Starting From Scratch

If you’re on Linux, install Juju like this:

sudo snap install juju --classic

For macOS, Juju is available from brew:

brew install juju

Now setup a controller for your preferred cloud. You may be prompted for any required cloud credentials:

juju bootstrap

We then need to deploy the base CDK bundle:

juju deploy canonical-kubernetes

Starting From CDK

With our Kubernetes cluster deployed, we need to add all the applications required for Graylog and Prometheus:

## deploy graylog-related applications
juju deploy xenial/apache2
juju deploy xenial/elasticsearch
juju deploy xenial/filebeat
juju deploy xenial/graylog
juju deploy xenial/mongodb
## deploy prometheus-related applications
juju deploy xenial/grafana
juju deploy xenial/prometheus
juju deploy xenial/telegraf

Now that the software is deployed, connect them together so they can communicate:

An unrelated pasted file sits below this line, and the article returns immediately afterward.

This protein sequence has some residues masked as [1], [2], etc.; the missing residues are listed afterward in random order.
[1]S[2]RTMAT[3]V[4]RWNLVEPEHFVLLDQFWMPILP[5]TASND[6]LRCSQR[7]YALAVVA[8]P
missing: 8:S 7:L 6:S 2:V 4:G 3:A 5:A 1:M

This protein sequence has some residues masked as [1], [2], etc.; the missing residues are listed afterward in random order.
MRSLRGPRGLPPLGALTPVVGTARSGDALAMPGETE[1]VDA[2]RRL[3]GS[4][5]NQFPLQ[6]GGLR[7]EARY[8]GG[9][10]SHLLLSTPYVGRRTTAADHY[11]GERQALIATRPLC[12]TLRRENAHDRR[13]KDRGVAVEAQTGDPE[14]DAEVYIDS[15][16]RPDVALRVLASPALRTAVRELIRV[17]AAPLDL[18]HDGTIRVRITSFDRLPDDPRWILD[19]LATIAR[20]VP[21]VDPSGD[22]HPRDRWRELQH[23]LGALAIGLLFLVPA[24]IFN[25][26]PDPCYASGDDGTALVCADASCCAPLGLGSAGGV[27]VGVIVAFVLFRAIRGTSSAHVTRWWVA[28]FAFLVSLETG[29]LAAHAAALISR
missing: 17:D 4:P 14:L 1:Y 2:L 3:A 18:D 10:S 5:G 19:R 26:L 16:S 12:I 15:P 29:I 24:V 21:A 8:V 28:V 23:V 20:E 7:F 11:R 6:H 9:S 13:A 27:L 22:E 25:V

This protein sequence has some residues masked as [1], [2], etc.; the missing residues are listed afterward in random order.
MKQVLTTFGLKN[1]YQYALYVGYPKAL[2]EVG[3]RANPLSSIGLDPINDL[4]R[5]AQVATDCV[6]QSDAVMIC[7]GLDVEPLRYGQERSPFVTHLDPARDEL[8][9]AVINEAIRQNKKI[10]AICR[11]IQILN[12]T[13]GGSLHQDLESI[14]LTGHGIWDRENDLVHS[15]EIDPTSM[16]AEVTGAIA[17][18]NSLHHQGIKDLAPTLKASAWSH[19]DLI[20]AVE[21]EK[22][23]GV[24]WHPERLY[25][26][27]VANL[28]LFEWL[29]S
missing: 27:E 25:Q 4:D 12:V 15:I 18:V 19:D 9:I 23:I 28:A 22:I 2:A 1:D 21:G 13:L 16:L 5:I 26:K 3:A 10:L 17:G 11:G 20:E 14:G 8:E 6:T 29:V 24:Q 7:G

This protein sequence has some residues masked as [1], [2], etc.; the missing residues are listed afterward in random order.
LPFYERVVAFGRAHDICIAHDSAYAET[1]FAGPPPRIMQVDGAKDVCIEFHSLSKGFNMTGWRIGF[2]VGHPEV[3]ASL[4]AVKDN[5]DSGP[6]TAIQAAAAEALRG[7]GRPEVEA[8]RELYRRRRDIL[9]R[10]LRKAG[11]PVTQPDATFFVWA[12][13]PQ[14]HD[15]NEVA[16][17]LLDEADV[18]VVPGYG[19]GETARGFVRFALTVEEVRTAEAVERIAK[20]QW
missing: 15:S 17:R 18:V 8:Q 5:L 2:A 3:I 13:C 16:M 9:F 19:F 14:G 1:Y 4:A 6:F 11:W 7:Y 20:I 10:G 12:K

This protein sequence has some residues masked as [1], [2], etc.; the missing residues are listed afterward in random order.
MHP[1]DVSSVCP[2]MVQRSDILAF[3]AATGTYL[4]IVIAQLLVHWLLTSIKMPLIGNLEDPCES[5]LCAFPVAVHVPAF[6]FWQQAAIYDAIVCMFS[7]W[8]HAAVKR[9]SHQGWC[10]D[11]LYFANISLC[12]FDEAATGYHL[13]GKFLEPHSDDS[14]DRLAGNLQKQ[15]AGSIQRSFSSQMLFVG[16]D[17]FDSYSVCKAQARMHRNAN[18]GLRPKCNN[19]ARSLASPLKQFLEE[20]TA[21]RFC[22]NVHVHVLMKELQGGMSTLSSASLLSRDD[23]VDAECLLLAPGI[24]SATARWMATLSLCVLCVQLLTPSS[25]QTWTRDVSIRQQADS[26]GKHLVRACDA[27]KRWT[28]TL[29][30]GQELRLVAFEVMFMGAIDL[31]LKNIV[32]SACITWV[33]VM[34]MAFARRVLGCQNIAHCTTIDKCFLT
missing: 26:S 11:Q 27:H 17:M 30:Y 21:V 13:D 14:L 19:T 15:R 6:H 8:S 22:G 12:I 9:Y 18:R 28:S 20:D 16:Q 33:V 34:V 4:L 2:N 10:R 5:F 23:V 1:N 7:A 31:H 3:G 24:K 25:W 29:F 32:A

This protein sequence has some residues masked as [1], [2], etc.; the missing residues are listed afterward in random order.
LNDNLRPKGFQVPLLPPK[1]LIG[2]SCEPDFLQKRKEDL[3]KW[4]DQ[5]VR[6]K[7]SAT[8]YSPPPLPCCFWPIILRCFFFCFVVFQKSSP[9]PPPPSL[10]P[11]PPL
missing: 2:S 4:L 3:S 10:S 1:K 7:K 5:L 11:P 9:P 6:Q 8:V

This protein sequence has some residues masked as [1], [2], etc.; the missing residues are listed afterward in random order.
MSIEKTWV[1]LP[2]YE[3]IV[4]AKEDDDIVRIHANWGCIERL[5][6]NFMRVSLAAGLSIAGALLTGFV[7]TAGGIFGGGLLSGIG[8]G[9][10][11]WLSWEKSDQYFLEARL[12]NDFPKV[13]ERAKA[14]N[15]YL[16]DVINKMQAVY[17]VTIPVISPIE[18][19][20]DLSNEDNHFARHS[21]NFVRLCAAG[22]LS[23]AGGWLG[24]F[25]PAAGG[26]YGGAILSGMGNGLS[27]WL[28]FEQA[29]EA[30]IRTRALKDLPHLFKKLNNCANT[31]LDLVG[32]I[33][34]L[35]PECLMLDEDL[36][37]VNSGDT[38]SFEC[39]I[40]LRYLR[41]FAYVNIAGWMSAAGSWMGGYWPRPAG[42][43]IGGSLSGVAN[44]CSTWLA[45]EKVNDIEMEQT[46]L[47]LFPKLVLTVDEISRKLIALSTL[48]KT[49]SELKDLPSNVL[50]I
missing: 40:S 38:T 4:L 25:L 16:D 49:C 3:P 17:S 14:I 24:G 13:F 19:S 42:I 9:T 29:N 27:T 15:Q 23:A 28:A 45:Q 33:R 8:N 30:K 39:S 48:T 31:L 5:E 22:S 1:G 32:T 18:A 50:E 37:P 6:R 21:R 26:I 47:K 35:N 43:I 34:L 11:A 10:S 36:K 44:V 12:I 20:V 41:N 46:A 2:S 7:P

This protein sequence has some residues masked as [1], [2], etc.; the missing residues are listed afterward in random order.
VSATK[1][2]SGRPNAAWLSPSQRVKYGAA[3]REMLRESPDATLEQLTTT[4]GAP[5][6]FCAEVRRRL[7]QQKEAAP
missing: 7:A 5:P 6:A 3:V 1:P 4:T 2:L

## relate graylog applications
juju relate apache2:reverseproxy graylog:website
juju relate graylog:elasticsearch elasticsearch:client
juju relate graylog:mongodb mongodb:database
juju relate filebeat:beats-host kubernetes-master:juju-info
juju relate filebeat:beats-host kubernetes-worker:jujuu-info
## relate prometheus applications
juju relate prometheus:grafana-source grafana:grafana-source
juju relate telegraf:prometheus-client prometheus:target
juju relate kubernetes-master:juju-info telegraf:juju-info
juju relate kubernetes-worker:juju-info telegraf:juju-info

At this point, all the applications can communicate with each other, but we have a bit more configuration to do (e.g., setting up the apache2 reverse proxy, telling prometheus how to scrape k8s, importing our grafana dashboards, etc):

## configure graylog applications
juju config apache2 enable_modules="headers proxy_html proxy_http"
juju config apache2 vhost_http_template="$(base64 <vhost-tmpl>)"
juju config elasticsearch firewall_enabled="false"
juju config filebeat \
  logpath="/var/log/*.log /var/log/containers/*.log"
juju config filebeat logstash_hosts="<graylog-ip>:5044"
juju config graylog elasticsearch_cluster_name="<es-cluster>"
## configure prometheus applications
juju config prometheus scrape-jobs="<scraper-yaml>"